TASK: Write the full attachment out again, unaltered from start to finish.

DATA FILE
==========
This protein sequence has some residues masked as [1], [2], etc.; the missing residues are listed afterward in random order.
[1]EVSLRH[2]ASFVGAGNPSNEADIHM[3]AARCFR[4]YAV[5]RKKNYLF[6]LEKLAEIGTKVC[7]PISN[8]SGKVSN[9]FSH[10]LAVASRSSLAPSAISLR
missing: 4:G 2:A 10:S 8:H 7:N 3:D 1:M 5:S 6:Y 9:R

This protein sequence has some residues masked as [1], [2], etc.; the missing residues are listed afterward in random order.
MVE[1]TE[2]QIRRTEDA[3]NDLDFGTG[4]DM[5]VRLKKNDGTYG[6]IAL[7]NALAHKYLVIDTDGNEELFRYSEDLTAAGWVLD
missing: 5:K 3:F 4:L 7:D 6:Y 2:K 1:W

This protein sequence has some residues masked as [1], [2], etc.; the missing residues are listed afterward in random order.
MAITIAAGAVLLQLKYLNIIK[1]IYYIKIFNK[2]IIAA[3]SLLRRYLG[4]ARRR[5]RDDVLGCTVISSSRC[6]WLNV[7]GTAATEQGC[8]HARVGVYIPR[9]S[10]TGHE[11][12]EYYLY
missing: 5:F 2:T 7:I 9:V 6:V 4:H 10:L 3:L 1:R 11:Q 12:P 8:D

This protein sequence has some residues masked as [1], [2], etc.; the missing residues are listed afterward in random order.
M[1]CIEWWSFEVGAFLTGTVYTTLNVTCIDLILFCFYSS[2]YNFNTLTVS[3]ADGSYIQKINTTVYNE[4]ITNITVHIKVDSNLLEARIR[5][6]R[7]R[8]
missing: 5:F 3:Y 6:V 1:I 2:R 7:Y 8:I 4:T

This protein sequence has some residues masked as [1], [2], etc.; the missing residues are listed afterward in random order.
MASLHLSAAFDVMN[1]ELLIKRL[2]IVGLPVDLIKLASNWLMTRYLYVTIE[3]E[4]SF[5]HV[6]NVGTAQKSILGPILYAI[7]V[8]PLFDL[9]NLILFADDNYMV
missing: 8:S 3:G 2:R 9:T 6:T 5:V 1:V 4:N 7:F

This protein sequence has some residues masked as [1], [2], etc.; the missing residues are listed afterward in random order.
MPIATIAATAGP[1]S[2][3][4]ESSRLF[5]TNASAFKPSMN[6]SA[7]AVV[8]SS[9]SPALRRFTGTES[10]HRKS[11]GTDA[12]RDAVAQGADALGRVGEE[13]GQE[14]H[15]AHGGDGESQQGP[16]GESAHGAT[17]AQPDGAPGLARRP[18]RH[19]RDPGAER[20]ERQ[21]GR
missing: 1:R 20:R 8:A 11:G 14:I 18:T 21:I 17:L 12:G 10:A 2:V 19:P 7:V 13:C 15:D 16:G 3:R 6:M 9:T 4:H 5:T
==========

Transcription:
This protein sequence has some residues masked as [1], [2], etc.; the missing residues are listed afterward in random order.
[1]EVSLRH[2]ASFVGAGNPSNEADIHM[3]AARCFR[4]YAV[5]RKKNYLF[6]LEKLAEIGTKVC[7]PISN[8]SGKVSN[9]FSH[10]LAVASRSSLAPSAISLR
missing: 4:G 2:A 10:S 8:H 7:N 3:D 1:M 5:S 6:Y 9:R

This protein sequence has some residues masked as [1], [2], etc.; the missing residues are listed afterward in random order.
MVE[1]TE[2]QIRRTEDA[3]NDLDFGTG[4]DM[5]VRLKKNDGTYG[6]IAL[7]NALAHKYLVIDTDGNEELFRYSEDLTAAGWVLD
missing: 5:K 3:F 4:L 7:D 6:Y 2:K 1:W

This protein sequence has some residues masked as [1], [2], etc.; the missing residues are listed afterward in random order.
MAITIAAGAVLLQLKYLNIIK[1]IYYIKIFNK[2]IIAA[3]SLLRRYLG[4]ARRR[5]RDDVLGCTVISSSRC[6]WLNV[7]GTAATEQGC[8]HARVGVYIPR[9]S[10]TGHE[11][12]EYYLY
missing: 5:F 2:T 7:I 9:V 6:V 4:H 10:L 3:L 1:R 11:Q 12:P 8:D

This protein sequence has some residues masked as [1], [2], etc.; the missing residues are listed afterward in random order.
M[1]CIEWWSFEVGAFLTGTVYTTLNVTCIDLILFCFYSS[2]YNFNTLTVS[3]ADGSYIQKINTTVYNE[4]ITNITVHIKVDSNLLEARIR[5][6]R[7]R[8]
missing: 5:F 3:Y 6:V 1:I 2:R 7:Y 8:I 4:T

This protein sequence has some residues masked as [1], [2], etc.; the missing residues are listed afterward in random order.
MASLHLSAAFDVMN[1]ELLIKRL[2]IVGLPVDLIKLASNWLMTRYLYVTIE[3]E[4]SF[5]HV[6]NVGTAQKSILGPILYAI[7]V[8]PLFDL[9]NLILFADDNYMV
missing: 8:S 3:G 2:R 9:T 6:T 5:V 1:V 4:N 7:F

This protein sequence has some residues masked as [1], [2], etc.; the missing residues are listed afterward in random order.
MPIATIAATAGP[1]S[2][3][4]ESSRLF[5]TNASAFKPSMN[6]SA[7]AVV[8]SS[9]SPALRRFTGTES[10]HRKS[11]GTDA[12]RDAVAQGADALGRVGEE[13]GQE[14]H[15]AHGGDGESQQGP[16]GESAHGAT[17]AQPDGAPGLARRP[18]RH[19]RDPGAER[20]ERQ[21]GR
missing: 1:R 20:R 8:A 11:G 14:I 18:T 21:I 17:L 12:G 10:A 2:V 19:P 7:V 13:C 15:D 16:G 3:R 6:M 9:T 4:H 5:T